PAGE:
Sometimes it is hard to keep all the families and the relationships straight.
The kids come in groups of 3, 4, 5...This also makes it really hard when ONE kid leaves the studio and I have a family of 4 waiting outside to come in.
Lupe, Angeles, and Samari. The youngest is so tiny I’m doubtful she is the minimum age of 4 to come to the studio. I don’t deny them entry into the studio. To do that would deny them respite from ... their life? The older ones (as young as 8 or 9) are always in charge of the younger ones. Each day I need to ask the older to help with the younger-go to the bathroom, or take her home. Each day they point at the other, or give an exasperated sigh and nod to the other, according to who is in charge THAT day. I call them my first family. They are the first to come into the studio before we are open. They pick up boxes and ask to help me get ready. They feel special because they have an “in” to the materials at the studio. They come every day we are open until they move away.
Most of the kids live within 4 or 5 blocks from the studio. Out our front door I can throw a rock at the homes of 6 families who come to the center. I don’t though, that would be mean.
Citlali, Naila, Angie, Susanna, Emily, Javier, and Zoe. Cousins, sisters, nieces.... and one is an aunt to the others. This family alone pretty much fills the studio, leaving room for only a handful more. They are all under 11. They live at the edge of the jungle. They come as a group and they know who can walk home alone, and who needs to go together. I have accompanied Susanna home when she was alone and it was dark. I accompany her home out of her desire for company, not a parental requirement, she seems to have free reign. I don’t have an extra helmet for her to wear, so she can’t ride the moto. So we go—her walking fast, me driving slow.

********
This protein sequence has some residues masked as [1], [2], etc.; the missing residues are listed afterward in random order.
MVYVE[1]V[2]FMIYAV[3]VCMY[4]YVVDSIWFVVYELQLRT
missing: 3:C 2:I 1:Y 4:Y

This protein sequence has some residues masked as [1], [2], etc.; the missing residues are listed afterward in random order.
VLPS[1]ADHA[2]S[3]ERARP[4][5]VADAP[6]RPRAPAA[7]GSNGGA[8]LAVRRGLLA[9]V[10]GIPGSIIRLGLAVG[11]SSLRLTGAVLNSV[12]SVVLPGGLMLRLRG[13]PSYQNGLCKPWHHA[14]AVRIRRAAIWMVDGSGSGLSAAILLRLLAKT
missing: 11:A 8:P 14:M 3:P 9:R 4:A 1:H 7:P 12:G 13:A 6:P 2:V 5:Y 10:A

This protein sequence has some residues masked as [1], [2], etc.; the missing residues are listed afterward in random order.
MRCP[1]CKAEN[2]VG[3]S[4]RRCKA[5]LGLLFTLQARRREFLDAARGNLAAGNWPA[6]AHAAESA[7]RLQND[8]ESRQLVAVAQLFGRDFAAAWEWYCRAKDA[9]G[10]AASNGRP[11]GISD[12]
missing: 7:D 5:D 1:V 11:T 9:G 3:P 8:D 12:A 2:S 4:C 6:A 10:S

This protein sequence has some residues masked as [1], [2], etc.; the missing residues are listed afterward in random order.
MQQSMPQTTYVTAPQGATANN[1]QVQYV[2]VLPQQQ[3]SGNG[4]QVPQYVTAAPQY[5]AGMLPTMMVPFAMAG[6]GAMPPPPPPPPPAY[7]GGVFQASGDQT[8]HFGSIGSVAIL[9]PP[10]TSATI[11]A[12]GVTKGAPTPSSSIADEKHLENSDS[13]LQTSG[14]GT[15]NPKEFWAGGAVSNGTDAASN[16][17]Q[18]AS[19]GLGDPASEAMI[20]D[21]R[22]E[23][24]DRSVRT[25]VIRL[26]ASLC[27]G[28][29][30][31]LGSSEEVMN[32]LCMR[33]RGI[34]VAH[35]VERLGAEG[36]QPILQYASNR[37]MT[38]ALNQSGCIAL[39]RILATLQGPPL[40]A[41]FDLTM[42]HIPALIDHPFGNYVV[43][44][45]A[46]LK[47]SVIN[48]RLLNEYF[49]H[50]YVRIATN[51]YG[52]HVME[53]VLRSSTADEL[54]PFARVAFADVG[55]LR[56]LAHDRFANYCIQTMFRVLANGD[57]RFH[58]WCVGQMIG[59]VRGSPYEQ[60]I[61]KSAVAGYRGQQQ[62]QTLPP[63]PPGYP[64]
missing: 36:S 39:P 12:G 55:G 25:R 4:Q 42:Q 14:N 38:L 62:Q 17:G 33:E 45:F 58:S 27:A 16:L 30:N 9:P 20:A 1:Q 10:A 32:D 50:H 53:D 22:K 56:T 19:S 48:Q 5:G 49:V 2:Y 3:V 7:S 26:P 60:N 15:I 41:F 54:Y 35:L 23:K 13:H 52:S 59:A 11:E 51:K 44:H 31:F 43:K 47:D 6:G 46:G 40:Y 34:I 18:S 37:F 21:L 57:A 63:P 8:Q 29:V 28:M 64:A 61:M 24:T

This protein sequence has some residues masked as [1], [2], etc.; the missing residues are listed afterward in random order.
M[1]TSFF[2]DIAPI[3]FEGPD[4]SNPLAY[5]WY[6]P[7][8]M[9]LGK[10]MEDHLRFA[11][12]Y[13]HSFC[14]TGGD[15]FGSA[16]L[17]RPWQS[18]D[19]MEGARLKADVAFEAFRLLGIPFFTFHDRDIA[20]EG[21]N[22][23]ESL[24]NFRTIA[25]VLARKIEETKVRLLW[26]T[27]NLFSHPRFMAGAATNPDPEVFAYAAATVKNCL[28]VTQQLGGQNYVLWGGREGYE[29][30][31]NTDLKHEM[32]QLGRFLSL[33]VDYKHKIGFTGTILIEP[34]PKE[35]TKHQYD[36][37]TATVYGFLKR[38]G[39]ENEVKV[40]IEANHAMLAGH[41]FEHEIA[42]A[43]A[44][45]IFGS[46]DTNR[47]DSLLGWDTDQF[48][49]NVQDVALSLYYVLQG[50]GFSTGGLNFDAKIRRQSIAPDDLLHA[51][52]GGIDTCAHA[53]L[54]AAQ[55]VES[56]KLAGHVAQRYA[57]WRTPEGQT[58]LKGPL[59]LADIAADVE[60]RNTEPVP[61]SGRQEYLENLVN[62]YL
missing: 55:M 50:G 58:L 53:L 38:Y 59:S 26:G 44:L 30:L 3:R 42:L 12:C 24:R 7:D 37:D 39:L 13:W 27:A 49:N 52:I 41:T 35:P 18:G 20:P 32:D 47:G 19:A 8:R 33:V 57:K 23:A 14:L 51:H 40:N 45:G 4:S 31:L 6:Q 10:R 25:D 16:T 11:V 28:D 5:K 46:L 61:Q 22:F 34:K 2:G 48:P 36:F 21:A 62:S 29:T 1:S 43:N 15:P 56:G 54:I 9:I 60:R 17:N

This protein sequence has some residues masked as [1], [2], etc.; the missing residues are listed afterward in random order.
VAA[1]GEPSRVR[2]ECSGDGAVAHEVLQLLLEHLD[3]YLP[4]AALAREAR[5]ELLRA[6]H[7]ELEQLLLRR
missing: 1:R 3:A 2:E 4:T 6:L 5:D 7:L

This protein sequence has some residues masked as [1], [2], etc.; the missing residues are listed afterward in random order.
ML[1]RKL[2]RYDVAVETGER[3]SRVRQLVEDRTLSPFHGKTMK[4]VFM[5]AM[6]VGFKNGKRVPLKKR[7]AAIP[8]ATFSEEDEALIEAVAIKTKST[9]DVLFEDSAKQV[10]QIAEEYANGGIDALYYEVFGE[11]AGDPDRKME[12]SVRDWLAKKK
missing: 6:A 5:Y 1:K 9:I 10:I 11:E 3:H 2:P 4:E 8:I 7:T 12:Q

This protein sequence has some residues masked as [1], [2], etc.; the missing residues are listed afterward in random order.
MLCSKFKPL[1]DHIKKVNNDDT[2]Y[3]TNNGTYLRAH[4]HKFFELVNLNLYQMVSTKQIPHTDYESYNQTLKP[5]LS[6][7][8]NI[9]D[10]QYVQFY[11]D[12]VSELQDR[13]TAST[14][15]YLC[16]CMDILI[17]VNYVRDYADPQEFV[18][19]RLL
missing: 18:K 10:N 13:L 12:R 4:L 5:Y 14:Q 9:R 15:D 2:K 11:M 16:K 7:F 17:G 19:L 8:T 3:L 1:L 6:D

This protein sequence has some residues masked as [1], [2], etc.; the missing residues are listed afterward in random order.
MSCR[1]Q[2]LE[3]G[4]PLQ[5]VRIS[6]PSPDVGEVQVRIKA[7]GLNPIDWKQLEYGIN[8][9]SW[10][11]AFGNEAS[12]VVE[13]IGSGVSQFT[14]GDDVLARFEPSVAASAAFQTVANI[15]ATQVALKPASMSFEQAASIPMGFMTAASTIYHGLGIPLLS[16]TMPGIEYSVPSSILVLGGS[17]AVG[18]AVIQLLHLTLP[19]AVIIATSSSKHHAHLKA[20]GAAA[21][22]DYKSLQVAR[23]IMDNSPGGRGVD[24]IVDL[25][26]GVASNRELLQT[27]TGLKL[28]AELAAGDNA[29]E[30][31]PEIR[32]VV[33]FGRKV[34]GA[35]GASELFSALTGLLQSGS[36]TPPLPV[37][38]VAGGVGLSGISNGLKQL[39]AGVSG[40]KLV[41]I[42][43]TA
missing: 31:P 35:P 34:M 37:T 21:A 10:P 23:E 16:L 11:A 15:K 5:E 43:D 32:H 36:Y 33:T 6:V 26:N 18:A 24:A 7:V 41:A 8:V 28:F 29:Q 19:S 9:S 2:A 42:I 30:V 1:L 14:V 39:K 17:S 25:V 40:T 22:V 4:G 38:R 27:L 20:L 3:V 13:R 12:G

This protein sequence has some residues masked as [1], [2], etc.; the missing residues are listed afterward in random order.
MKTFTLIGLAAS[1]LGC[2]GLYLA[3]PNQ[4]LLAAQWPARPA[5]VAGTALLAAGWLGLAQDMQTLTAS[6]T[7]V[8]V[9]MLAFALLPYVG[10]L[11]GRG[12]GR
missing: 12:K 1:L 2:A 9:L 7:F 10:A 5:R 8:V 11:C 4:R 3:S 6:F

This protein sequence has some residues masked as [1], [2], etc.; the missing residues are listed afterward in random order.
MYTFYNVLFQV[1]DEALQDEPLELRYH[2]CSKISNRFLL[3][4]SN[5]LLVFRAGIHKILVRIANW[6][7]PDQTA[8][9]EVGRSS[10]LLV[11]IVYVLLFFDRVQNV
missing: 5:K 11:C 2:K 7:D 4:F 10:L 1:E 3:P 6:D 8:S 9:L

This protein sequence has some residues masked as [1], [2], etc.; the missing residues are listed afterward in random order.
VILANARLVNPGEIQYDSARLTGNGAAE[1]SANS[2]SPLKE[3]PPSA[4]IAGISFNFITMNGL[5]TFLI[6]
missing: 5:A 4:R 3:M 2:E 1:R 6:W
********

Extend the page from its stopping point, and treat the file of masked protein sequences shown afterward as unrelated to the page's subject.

Daniel, Dafne, Enrique, Cristian and Diego. I don’t know if they are all one family, but they arrive together so I assume they are. I often have to encourage the older to let the younger TRY the best they can. The older often wants to do the tasks for the younger. They quickly learn they can leave the responsibility at the door of the studio. Enrique calls my name like a husband calling to a wife. He pleads with me, the accent heavy on the second syllable, the last drawn out to a slow fade. “Ah-NI-taaah” as if to say -- Ah-NI-taaah, It’s only a couple of beers with my buddies!
Izamari, Lenna, and Alizee; cousins and sisters. The oldest is quietly productive. The middle one so easily distracted. Even when I’m talking to her one to one, her attention wanders and she is somewhere else. She is tagged in my phone to remind me to make sure she cleans up when she’s done working. The youngest is full of chiles and spice. When given limits she threatens to leave and go home. Some days I hope she does.